Data in Table 2 reflect the categories of need established during the large group discussions and the results of the small breakout groups’ recommendations of ways to address each category. The categories developed by the large group for the breakout discussion sessions were (a) Front Line Man-power, (b) Centralized Housing, (c) New Services, (d) Community Awareness, (e) Financing, and (f) Other Needs. Although each group was assigned a different category to discuss, common threads of each group’s discussions revealed a desperate need for more communication, more collaboration, and the establishment of a centralized point of coordination for relief and recovery providers, citizens in the community, and governments agencies to more efficiently and effectively address the many needs of residents and caregivers in the devastated communities of Hancock County.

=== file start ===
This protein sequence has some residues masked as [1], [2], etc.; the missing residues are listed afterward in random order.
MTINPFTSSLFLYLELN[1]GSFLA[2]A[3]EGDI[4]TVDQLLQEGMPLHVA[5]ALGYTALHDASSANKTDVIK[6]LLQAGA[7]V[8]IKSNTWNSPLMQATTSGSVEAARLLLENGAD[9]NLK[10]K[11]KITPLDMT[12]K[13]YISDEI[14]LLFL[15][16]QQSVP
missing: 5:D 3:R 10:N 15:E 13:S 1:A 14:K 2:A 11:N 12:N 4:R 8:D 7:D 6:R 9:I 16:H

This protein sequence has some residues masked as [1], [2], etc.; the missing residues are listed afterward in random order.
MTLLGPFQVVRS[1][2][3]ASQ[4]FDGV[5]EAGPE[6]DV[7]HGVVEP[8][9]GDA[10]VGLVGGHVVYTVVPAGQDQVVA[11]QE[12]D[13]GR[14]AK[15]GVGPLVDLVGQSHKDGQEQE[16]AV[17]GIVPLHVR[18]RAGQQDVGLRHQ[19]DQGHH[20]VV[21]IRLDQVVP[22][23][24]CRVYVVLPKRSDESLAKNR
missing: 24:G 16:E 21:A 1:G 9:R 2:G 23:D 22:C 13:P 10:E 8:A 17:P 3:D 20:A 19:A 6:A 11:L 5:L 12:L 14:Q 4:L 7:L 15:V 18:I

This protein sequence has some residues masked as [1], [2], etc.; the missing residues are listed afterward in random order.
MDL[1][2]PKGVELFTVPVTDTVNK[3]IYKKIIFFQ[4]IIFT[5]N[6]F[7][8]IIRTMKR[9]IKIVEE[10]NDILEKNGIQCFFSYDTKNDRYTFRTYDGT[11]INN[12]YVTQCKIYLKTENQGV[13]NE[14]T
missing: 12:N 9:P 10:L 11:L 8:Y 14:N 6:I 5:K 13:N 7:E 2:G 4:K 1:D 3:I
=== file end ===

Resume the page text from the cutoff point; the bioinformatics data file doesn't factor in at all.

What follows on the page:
Summary

Initially, the entire nation responded to help rebuild the devastated areas impacted by Hurricane Katrina along the Mississippi and Louisiana coastal communities. The community of Hancock County, Mississippi, took the brunt of the hurricane eye as it moved on shore during the morning of August 29, 2005 destroying virtually everything within the path of the storm. As time passed after the storm and Hurricane Katrina was no longer head-line news, the suffering of the people affected by the storm continued. Insurance challenges, delays in assistance from state and federal governments, mismanagement of donations, escalating costs of building supplies, dwindling volunteer pools, and few skilled workers caused recovery efforts to move slowly. Unfortunately, adding to the frustrations and chaos of this struggling community, there was little or no communication, collaboration, or coordination among the volunteers, agencies, organizations, religious groups, or the government assisting in relief and recovery efforts.